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Old 02-24-2010, 03:35 AM   #1
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Default Why carboys?

...instead of cheap 5-gallon water containers?

Is there an advantage?

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Old 02-24-2010, 03:41 AM   #2
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depends on the plastic the water container is made with. If you have #1 plastic, chemically speaking, you should be fine. #2 plastic, there is some debate on, but more people fall on the side of it's OK to use. Any other types of plastics (especially #7) leach a chemical called BPA into any acidic environment (including beer). This chemical can cause some health issues.

Aside from the chemical argument, many folks have a problem with using the water container because the user doesn't really own it - you are technically leasing it from wherever you acquired it, with the implicit agreement that you will bring it back, and get a new container. That argument doesn't hold any water with me as #1 I've paid money for it (albeit a small amount) and #2 the cost of production is much less than what I've paid for it. But I may not struggle with my moral dilemas as much as some.

Other than those areas of concern, mechanically, they will work just fine. They even will fit a standard better bottle topper to hold the airlock. The one reason I don't use them for anything other than cider, however, is that when you use a 5 gallon container (better bottle, carboy, or water jug) for beer, you almost always have trub at the bottom and accounting for volume loss, you usually end up with about 4.5 gallons for bottling. I like to get more than that from my batches.

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Old 02-24-2010, 03:48 AM   #3
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I will also add that mead should bulk age for a long time. Water jugs are oxygen permeable and glass carboys are not.

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Old 02-24-2010, 02:45 PM   #4
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You're looking at $40-60 dollars worth of honey. Carboys are inexpensive and re-usable.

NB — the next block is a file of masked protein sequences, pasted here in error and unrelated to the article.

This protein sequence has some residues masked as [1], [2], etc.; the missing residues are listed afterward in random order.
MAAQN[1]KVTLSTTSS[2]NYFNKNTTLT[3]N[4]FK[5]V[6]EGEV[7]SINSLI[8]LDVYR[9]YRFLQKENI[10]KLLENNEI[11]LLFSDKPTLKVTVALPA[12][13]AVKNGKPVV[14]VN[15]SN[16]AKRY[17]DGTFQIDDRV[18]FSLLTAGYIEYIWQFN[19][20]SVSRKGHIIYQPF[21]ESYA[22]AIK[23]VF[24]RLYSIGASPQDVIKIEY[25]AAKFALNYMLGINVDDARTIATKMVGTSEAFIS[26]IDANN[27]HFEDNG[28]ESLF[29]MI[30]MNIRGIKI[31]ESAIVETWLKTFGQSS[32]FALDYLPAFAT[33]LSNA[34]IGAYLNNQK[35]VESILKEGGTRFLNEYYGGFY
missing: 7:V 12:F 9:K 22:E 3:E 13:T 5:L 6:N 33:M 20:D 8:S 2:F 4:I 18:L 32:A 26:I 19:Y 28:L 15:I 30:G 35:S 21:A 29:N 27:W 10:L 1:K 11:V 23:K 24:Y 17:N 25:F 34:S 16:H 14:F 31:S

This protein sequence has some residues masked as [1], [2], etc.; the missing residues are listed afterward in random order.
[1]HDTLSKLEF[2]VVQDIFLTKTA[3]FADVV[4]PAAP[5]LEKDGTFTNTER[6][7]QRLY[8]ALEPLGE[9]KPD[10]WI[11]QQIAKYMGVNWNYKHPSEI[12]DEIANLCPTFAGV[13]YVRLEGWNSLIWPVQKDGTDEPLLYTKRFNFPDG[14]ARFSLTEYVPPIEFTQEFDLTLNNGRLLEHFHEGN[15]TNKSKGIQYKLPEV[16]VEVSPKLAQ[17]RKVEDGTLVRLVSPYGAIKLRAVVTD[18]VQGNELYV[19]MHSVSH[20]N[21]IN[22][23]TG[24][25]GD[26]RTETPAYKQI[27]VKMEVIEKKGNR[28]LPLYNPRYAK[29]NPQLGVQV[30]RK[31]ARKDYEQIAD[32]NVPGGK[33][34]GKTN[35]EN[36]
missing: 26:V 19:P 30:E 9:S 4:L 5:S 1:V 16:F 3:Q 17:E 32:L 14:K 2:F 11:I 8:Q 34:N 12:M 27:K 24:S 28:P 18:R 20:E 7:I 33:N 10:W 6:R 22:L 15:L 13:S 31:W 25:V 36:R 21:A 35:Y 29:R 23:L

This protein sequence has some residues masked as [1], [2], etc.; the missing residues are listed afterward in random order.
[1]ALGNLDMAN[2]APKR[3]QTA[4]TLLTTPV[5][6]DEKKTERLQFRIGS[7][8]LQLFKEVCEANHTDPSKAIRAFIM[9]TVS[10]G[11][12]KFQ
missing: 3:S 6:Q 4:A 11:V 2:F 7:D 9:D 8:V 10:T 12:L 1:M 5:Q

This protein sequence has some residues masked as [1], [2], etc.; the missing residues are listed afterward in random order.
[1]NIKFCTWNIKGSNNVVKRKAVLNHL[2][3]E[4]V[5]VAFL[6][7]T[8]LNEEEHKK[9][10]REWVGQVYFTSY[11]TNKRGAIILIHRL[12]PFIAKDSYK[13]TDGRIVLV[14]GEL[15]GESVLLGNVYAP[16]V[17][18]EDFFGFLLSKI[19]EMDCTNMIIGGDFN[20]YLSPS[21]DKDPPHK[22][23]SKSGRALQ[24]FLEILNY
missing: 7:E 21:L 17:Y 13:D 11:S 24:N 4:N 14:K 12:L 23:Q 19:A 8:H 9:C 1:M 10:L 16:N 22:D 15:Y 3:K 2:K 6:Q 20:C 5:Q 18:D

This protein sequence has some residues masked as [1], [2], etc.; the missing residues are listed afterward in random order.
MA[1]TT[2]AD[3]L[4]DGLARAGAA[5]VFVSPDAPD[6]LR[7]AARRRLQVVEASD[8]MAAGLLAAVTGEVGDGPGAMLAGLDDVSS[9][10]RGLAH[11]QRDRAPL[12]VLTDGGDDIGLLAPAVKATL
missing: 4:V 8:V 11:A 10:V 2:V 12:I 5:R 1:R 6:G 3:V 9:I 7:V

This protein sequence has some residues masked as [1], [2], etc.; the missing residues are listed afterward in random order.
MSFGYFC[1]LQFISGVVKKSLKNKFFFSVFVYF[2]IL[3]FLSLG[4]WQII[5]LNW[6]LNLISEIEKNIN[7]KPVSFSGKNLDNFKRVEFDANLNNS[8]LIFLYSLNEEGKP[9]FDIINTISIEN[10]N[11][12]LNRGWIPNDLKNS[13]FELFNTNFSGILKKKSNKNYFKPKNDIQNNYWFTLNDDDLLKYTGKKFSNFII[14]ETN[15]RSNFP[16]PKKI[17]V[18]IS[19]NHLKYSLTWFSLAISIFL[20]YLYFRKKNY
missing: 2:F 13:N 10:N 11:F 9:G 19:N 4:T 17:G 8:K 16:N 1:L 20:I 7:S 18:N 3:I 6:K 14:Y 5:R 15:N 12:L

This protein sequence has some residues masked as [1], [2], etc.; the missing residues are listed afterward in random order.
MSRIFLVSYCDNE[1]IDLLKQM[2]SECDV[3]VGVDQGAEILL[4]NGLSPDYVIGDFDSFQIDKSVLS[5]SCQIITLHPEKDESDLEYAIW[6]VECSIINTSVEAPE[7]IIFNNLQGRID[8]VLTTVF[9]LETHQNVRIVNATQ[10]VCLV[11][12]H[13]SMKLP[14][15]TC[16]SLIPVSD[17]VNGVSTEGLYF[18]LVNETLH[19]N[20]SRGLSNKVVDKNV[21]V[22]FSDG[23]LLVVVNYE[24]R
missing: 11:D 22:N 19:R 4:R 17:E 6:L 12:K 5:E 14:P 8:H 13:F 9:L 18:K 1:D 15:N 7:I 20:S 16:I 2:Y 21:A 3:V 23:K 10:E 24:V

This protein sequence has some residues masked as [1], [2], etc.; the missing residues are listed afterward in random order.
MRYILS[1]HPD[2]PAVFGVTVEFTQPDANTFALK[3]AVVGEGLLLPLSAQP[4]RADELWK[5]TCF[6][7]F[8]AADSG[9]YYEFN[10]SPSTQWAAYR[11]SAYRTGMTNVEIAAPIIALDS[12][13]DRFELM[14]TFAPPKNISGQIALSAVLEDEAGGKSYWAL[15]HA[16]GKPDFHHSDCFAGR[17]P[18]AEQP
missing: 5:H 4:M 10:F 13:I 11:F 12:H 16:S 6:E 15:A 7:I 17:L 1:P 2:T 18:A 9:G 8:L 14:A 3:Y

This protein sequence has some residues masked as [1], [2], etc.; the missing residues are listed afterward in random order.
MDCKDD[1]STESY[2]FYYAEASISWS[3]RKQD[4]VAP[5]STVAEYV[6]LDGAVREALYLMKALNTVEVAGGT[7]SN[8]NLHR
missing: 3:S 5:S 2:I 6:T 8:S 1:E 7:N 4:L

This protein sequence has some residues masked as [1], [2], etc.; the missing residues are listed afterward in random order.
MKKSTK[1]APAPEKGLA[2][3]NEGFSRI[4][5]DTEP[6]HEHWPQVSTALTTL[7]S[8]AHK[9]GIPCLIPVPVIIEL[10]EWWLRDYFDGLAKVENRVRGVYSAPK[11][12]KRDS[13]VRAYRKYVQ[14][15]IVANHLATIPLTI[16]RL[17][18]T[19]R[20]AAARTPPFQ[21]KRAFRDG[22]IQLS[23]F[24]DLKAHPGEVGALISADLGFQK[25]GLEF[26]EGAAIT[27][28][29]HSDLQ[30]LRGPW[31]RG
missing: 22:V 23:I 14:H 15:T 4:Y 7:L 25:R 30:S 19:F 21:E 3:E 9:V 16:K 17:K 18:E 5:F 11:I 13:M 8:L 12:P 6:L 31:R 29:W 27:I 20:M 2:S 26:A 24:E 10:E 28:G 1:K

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Old 02-24-2010, 03:58 PM   #5
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Quote:
Originally Posted by cimirie View Post
depends on the plastic the water container is made with. If you have #1 plastic, chemically speaking, you should be fine. #2 plastic, there is some debate on, but more people fall on the side of it's OK to use. Any other types of plastics (especially #7) leach a chemical called BPA into any acidic environment (including beer). This chemical can cause some health issues..

What about #3 plastic?

I have a 3 Gal spring water one I once got at Lowes (no longer offered), and I am planning on making it a small-batch fermenter, not keeping stuff in it for long.
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Old 02-24-2010, 04:40 PM   #6
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I had planned on using a brewer's bucket for the first 4-5 months and then racking it into a carboy and letting it sit in there for a year. Will the time spent in the bucket be that negative towards the flavor?

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Old 02-24-2010, 04:51 PM   #7
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I have used plastic ones with no problems, even with bulk aging up to 9+ months... then one day I was at my local recycling center and low and behold there were two glass 6 gallon carboys sent by the beer & mead gods waiting for me

I do prefer the glass ones, because I dont have to worry about scratching up the inside when cleaning after a really messy fermentation... downside is that they make a 5-gallon batch a few pounds heavier than it already is...

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Old 02-24-2010, 09:50 PM   #8
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Quote:
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I had planned on using a brewer's bucket for the first 4-5 months and then racking it into a carboy....
While meads (especially traditionals) are not nearly as prone to oxidation as beer or many wines, there is absolutely nothing to be gained from leaving it in a bucket for 4-5 months. Bucket lids are notoriously leaky, and the HDPE is quite permeable to oxygen which just penetrates through the side of the bucket at a rate many time greater than through something like a barrel. An environment with plenty of oxygen is a spoilage organisms best friend, so even if the flavor of the mead is not harmed directly by the oxygen, the chance of developing spoilage and increased volatile acidity goes way up.

It can be done, and you can get away with it, but I wouldn't recommend it.

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Old 02-25-2010, 01:16 AM   #9
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I would stick with food grade brew buckets for the short term. Glass for bulk aging. Or just bottle and age in the bottle. I generally use the buckets if I have something messy or in a large mesh bag that would need to be pulled out.

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Old 02-27-2010, 09:57 AM   #10
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Just reading through, and while there's comment about the leaching of plasticisers into a brew, there's also the issue that the alcohol itself, is a pretty potent solvent.

Hence it does seem to be fine to actually ferment stuff like PET, but it seems that to age a brew, it's better to transfer to glass.

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